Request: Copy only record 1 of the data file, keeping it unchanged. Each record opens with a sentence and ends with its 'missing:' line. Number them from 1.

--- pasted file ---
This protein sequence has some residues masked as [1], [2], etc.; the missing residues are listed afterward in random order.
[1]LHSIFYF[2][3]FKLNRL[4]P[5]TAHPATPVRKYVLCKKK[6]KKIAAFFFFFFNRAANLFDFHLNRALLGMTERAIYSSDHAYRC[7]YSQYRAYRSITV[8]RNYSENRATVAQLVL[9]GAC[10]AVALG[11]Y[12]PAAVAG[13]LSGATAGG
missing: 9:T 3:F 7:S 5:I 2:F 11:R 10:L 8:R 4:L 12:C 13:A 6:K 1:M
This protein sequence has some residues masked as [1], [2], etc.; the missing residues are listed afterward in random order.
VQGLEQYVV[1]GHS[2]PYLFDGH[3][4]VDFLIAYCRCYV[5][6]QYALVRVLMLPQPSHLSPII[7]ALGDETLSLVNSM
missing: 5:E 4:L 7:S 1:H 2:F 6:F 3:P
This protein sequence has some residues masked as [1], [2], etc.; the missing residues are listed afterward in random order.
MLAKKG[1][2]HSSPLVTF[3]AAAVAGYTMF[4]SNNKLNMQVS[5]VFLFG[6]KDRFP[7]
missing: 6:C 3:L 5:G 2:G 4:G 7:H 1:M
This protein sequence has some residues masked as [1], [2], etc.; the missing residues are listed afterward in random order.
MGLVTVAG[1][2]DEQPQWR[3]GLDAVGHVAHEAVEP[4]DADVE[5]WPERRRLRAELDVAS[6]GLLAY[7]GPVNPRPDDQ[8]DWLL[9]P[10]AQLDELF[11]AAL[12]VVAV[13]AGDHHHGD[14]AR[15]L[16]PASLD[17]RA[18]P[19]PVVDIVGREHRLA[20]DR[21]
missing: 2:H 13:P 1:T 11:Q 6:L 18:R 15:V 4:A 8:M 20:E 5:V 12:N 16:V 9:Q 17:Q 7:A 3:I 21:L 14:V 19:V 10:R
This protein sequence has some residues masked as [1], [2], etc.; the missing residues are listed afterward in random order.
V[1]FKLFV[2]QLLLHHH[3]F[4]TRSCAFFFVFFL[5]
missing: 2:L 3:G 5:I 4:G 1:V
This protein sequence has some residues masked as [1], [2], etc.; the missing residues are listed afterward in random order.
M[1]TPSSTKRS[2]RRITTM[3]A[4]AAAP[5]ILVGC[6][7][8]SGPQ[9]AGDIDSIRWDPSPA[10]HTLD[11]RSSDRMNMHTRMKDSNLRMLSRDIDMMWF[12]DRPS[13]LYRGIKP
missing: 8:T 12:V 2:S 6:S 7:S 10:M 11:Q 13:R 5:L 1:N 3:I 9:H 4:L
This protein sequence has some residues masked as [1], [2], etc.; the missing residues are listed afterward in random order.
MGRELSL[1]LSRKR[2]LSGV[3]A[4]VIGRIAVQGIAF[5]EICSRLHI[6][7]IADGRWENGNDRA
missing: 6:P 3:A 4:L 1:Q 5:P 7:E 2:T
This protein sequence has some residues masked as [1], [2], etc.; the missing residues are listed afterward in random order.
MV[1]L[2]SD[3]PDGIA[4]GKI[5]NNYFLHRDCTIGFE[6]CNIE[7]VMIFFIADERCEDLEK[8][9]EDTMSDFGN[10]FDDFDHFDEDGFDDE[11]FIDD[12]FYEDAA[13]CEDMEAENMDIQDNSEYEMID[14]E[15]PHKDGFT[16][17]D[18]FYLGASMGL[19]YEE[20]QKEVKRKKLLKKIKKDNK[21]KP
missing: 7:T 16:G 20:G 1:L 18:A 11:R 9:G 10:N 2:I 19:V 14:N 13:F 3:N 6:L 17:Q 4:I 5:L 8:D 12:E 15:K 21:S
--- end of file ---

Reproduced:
This protein sequence has some residues masked as [1], [2], etc.; the missing residues are listed afterward in random order.
[1]LHSIFYF[2][3]FKLNRL[4]P[5]TAHPATPVRKYVLCKKK[6]KKIAAFFFFFFNRAANLFDFHLNRALLGMTERAIYSSDHAYRC[7]YSQYRAYRSITV[8]RNYSENRATVAQLVL[9]GAC[10]AVALG[11]Y[12]PAAVAG[13]LSGATAGG
missing: 9:T 3:F 7:S 5:I 2:F 11:R 10:L 8:R 4:L 12:C 13:A 6:K 1:M